Four years ago I lost my 21-month-old daughter, Penny, in a tragic accident. The cliché is that the death of a loved one puts your faith to the test. While this might be technically true, the actual experience is far more devastating than this little catchphrase lets on.
In the weeks and months that followed my daughter’s death, I desperately sought for some kind of real, tangible connection with her. But her death had wrecked me. And I felt nothing.
I believed that the Sunday School answers to read my scriptures, say my prayers, and go to church were inspired and true. But I was earnestly doing those things, yet felt nothing. I didn’t know how to be inspired or guided anymore. I was lost.
Meanwhile, in the midst of all this, my husband was also searching. He was looking for greater understanding, deeper knowledge, deeper connection, and deeper meaning to life. His searching had led him to question his faith.
So my situation was this: I had lost my daughter, and I believed the only way I could have her again was to fiercely live the gospel. But my husband was blocking our eternal progression by seeking answers outside of our church. I had lost my daughter. I was losing my husband. And according to my belief system, I was losing my eternal family. Where do you go from here?
My whole life I had found “formulas” to live by. There was a formula I had learned in my youth to stay on the right path and to earn my parents’ trust. There was a formula I had learned as a young adult to get married in the LDS temple and have a family. When I decided to be a film photographer in a very dense, digital age, I found a formula that helped me become successful at my craft.
But now, with the death of my daughter, I found myself in a situation where the formula wasn’t right in front of me. I earnestly searched and prayed and eventually found a new formula that I discovered through the lens of photography. To understand it fully, bear with me as I share this story.
Imagine that we have a master and his intention is to create masters of green. Now imagine that up to this point we have never experienced color. So he could plant us into a world of green and it would be great. Except if the whole world is green, nothing is green.
The next option for the master would be to just tell us it’s green. Except this is how we teach our preschool students; we point and say, “This is green.” The master would be teaching us, but on a very basic level. This isn’t good enough for us. So what would the master do?
I propose he’d introduce distinction. He might plant us in a world of blue, but then he would take us out of the world of blue and plant us in a world of yellow. In doing so, there would be one group of people who would love yellow. They might even say, “Who needs blue anymore?”
But another group of people might hate yellow. They might say, “I hate these new ideas and these new perspectives. I just want to get back to what’s familiar. Get me out of here. Take me back to blue.”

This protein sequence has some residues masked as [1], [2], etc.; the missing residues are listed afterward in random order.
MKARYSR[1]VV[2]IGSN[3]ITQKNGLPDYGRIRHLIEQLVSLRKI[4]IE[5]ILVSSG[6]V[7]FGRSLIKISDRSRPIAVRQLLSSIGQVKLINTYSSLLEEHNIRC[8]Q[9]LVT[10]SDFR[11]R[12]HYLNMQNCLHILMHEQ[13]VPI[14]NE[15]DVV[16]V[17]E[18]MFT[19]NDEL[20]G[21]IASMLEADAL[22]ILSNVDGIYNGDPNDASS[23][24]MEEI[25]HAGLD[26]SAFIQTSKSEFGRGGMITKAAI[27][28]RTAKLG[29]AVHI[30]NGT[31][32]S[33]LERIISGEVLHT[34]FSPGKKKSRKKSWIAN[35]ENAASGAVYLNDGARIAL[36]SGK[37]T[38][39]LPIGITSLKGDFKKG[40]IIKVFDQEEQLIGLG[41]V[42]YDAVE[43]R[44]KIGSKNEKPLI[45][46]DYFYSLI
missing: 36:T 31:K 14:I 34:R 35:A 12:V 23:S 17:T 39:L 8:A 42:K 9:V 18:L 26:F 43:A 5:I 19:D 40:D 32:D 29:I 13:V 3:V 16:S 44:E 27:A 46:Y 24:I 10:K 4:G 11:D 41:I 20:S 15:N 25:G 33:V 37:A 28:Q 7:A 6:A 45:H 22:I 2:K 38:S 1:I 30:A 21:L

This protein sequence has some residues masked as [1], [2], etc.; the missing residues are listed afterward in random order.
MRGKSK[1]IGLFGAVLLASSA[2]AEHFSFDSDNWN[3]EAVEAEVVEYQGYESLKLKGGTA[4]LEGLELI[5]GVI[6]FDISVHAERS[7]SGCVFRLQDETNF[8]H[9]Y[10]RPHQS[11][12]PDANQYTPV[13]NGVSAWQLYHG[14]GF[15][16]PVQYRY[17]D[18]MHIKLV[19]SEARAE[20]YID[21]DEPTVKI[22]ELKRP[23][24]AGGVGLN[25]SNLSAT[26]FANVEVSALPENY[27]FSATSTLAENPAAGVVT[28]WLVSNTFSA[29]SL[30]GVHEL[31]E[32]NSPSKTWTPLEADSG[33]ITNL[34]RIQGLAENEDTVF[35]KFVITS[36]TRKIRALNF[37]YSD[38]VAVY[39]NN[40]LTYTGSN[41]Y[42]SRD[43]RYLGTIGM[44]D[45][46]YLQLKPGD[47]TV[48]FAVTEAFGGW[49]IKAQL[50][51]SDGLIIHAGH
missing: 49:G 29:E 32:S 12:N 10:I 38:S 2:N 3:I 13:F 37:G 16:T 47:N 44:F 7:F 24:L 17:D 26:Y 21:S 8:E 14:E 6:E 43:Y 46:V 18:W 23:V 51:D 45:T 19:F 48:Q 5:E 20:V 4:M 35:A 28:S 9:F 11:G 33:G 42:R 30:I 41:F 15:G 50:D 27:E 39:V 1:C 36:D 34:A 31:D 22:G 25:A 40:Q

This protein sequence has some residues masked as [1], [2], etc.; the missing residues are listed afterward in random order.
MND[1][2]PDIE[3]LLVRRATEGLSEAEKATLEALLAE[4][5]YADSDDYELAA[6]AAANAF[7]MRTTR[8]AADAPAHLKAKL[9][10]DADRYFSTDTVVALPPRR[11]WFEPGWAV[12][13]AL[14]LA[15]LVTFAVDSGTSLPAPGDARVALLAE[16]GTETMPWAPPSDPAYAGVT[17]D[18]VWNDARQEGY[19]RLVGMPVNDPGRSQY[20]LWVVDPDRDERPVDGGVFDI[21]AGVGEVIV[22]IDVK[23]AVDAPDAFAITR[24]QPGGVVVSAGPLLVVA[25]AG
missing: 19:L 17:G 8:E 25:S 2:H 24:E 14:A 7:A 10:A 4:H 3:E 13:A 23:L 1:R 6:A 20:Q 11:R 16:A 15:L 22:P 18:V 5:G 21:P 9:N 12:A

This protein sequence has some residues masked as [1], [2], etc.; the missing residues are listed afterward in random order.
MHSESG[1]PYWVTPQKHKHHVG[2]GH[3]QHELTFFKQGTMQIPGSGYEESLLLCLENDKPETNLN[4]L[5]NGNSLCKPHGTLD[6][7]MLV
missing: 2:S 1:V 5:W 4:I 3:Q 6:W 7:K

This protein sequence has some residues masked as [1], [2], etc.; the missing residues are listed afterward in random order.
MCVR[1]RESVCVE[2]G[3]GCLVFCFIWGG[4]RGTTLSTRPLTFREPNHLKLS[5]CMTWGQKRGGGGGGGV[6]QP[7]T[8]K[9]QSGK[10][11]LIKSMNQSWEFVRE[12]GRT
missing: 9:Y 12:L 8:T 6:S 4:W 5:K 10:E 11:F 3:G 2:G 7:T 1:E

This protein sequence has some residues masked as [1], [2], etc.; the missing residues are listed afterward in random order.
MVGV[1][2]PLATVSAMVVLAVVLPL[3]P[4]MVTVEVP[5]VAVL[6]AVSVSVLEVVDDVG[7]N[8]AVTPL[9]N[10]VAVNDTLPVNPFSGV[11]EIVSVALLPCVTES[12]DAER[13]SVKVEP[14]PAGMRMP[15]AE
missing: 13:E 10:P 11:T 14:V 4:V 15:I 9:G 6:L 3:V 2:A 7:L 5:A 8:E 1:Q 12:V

Then you would have a third group of people. And this group is interesting because they wouldn’t abandon blue and they wouldn’t abandon yellow. They’d see that the master gave them both blue and yellow. In that moment they would have an awakening and they would see green.
This is called a paradox—two ideas or concepts that are both true but in general can’t be true at the same time. Now, I realize by definition blue and yellow are not paradoxical, but they are on opposite sides of the color wheel, one warm and one cool. And they’re helpful in explaining how you can have two contradictory ideas or concepts that can lead to a transcendent concept that eliminates the apparent contradiction.
It’s what I call “seeing green,” and I believe it’s where the highest truth lies. It’s how we learn to see things as the Master intended. And we can only do so through opposition in all things. Let me share how blue and yellow were manifested in my life.
When I got married, I lived in a world of blue. I had a great family and I was doing what I loved in film photography. Life was good.
But the day my daughter Penny died, I was abruptly yanked out of my world of blue and thrown into a world of yellow. I hated yellow. It was full of grief and pain and suffering. My daughter wasn’t there. It was full of new ideas and new questions like, “What does it really mean to be a forever family?”
All I wanted was to go back to blue—to be happy again. So I tried. I tried to go back to my everyday life. But as I tried, I discovered that blue no longer felt blue any more. Things that used to excite me about life didn’t anymore. I knew the distinction between blue and yellow.
My world was just going to be yellow now. And since I didn’t feel like I was finding the answers I was looking for, I thought, “If I can just endure yellow, one day I’ll die and then answers will come.” But this didn’t resonate with me either.
So I started to create a space within myself where blue and yellow could exist together inside of me. At first this was very uncomfortable. But then something amazing happened. I realized the Master gave me blue and yellow because He wanted me to experience something more. He wanted me to see green. And I did. Through opposition in all things, I had direct experiences that brought me closer to God.
So where am I now in this journey we call life? I found more than the apparent split of happiness and its opposite. Down this path I found green. I found God. And I found my daughter. They were in green the whole time.